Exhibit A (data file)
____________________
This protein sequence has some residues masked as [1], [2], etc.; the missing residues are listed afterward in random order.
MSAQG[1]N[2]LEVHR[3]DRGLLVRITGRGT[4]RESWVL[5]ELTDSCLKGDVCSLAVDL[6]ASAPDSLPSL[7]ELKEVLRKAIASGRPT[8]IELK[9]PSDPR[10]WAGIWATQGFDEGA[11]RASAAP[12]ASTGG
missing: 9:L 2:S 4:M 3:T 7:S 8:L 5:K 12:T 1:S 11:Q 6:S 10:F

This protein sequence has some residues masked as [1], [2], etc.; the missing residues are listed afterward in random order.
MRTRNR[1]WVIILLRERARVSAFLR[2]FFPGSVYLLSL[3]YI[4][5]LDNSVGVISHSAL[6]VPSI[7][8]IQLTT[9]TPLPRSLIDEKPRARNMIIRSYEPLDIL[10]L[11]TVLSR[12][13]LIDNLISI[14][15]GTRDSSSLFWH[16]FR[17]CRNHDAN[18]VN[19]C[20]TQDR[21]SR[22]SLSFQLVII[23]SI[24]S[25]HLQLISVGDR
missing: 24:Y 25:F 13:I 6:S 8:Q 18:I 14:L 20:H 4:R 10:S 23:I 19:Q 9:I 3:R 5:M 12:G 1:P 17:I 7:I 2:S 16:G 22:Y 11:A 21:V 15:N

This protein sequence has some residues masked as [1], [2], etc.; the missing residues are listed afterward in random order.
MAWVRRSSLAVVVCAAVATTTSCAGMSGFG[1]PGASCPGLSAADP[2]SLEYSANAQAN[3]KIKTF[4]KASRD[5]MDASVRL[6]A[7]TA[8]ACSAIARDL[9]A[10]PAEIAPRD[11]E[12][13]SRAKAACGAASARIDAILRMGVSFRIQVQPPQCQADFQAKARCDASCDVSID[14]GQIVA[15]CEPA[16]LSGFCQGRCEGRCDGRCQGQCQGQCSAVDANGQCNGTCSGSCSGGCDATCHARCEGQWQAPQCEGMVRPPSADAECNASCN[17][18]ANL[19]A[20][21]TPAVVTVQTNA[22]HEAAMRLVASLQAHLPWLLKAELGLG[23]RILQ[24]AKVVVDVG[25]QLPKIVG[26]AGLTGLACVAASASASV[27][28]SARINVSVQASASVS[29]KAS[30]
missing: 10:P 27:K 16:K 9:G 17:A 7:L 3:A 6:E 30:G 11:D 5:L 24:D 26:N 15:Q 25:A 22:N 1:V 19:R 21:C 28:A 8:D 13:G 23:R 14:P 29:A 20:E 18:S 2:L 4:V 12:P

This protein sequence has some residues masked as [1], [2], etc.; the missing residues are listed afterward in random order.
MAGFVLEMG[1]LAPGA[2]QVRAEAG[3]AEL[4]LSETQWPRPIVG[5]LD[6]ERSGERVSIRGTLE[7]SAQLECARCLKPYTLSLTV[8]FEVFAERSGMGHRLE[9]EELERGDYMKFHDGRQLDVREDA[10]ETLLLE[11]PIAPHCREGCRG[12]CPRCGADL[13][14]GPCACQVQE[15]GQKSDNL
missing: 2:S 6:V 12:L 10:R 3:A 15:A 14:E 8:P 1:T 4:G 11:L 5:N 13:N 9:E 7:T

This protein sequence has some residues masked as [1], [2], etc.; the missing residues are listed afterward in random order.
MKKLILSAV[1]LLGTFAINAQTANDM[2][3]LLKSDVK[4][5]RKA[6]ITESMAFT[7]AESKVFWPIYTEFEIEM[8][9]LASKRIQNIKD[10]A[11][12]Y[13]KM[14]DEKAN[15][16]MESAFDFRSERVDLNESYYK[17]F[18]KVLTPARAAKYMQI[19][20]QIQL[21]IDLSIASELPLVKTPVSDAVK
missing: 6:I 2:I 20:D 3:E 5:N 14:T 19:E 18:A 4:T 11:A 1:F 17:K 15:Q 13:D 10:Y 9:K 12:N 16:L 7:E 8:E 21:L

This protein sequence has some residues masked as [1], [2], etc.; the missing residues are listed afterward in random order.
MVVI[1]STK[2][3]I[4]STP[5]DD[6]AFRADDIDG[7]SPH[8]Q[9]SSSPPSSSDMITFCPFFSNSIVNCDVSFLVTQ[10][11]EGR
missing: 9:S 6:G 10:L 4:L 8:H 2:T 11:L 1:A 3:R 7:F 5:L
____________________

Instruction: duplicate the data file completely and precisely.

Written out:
This protein sequence has some residues masked as [1], [2], etc.; the missing residues are listed afterward in random order.
MSAQG[1]N[2]LEVHR[3]DRGLLVRITGRGT[4]RESWVL[5]ELTDSCLKGDVCSLAVDL[6]ASAPDSLPSL[7]ELKEVLRKAIASGRPT[8]IELK[9]PSDPR[10]WAGIWATQGFDEGA[11]RASAAP[12]ASTGG
missing: 9:L 2:S 4:M 3:T 7:S 8:L 5:K 12:T 1:S 11:Q 6:S 10:F

This protein sequence has some residues masked as [1], [2], etc.; the missing residues are listed afterward in random order.
MRTRNR[1]WVIILLRERARVSAFLR[2]FFPGSVYLLSL[3]YI[4][5]LDNSVGVISHSAL[6]VPSI[7][8]IQLTT[9]TPLPRSLIDEKPRARNMIIRSYEPLDIL[10]L[11]TVLSR[12][13]LIDNLISI[14][15]GTRDSSSLFWH[16]FR[17]CRNHDAN[18]VN[19]C[20]TQDR[21]SR[22]SLSFQLVII[23]SI[24]S[25]HLQLISVGDR
missing: 24:Y 25:F 13:I 6:S 8:Q 18:I 14:L 20:H 4:R 10:S 23:I 19:Q 9:I 3:R 5:M 12:G 1:P 17:I 7:I 2:S 16:G 22:Y 11:A 21:V 15:N

This protein sequence has some residues masked as [1], [2], etc.; the missing residues are listed afterward in random order.
MAWVRRSSLAVVVCAAVATTTSCAGMSGFG[1]PGASCPGLSAADP[2]SLEYSANAQAN[3]KIKTF[4]KASRD[5]MDASVRL[6]A[7]TA[8]ACSAIARDL[9]A[10]PAEIAPRD[11]E[12][13]SRAKAACGAASARIDAILRMGVSFRIQVQPPQCQADFQAKARCDASCDVSID[14]GQIVA[15]CEPA[16]LSGFCQGRCEGRCDGRCQGQCQGQCSAVDANGQCNGTCSGSCSGGCDATCHARCEGQWQAPQCEGMVRPPSADAECNASCN[17][18]ANL[19]A[20][21]TPAVVTVQTNA[22]HEAAMRLVASLQAHLPWLLKAELGLG[23]RILQ[24]AKVVVDVG[25]QLPKIVG[26]AGLTGLACVAASASASV[27][28]SARINVSVQASASVS[29]KAS[30]
missing: 10:P 27:K 16:K 9:G 17:A 7:L 3:A 6:E 30:G 11:D 5:L 24:D 26:N 15:Q 25:A 22:N 1:V 19:R 21:C 28:A 8:D 13:G 23:R 14:P 29:A 20:E 18:S 2:L 4:V 12:P

This protein sequence has some residues masked as [1], [2], etc.; the missing residues are listed afterward in random order.
MAGFVLEMG[1]LAPGA[2]QVRAEAG[3]AEL[4]LSETQWPRPIVG[5]LD[6]ERSGERVSIRGTLE[7]SAQLECARCLKPYTLSLTV[8]FEVFAERSGMGHRLE[9]EELERGDYMKFHDGRQLDVREDA[10]ETLLLE[11]PIAPHCREGCRG[12]CPRCGADL[13][14]GPCACQVQE[15]GQKSDNL
missing: 2:S 6:V 12:L 10:R 3:A 15:A 14:E 8:P 1:T 4:G 11:L 5:N 13:N 9:E 7:T

This protein sequence has some residues masked as [1], [2], etc.; the missing residues are listed afterward in random order.
MKKLILSAV[1]LLGTFAINAQTANDM[2][3]LLKSDVK[4][5]RKA[6]ITESMAFT[7]AESKVFWPIYTEFEIEM[8][9]LASKRIQNIKD[10]A[11][12]Y[13]KM[14]DEKAN[15][16]MESAFDFRSERVDLNESYYK[17]F[18]KVLTPARAAKYMQI[19][20]QIQL[21]IDLSIASELPLVKTPVSDAVK
missing: 6:I 2:I 20:D 3:E 5:N 14:T 19:E 18:A 4:T 11:A 1:F 17:K 15:Q 13:D 10:Y 9:K 12:N 16:L 7:E 8:E 21:L

This protein sequence has some residues masked as [1], [2], etc.; the missing residues are listed afterward in random order.
MVVI[1]STK[2][3]I[4]STP[5]DD[6]AFRADDIDG[7]SPH[8]Q[9]SSSPPSSSDMITFCPFFSNSIVNCDVSFLVTQ[10][11]EGR
missing: 9:S 6:G 10:L 4:L 8:H 2:T 11:L 1:A 3:R 7:F 5:L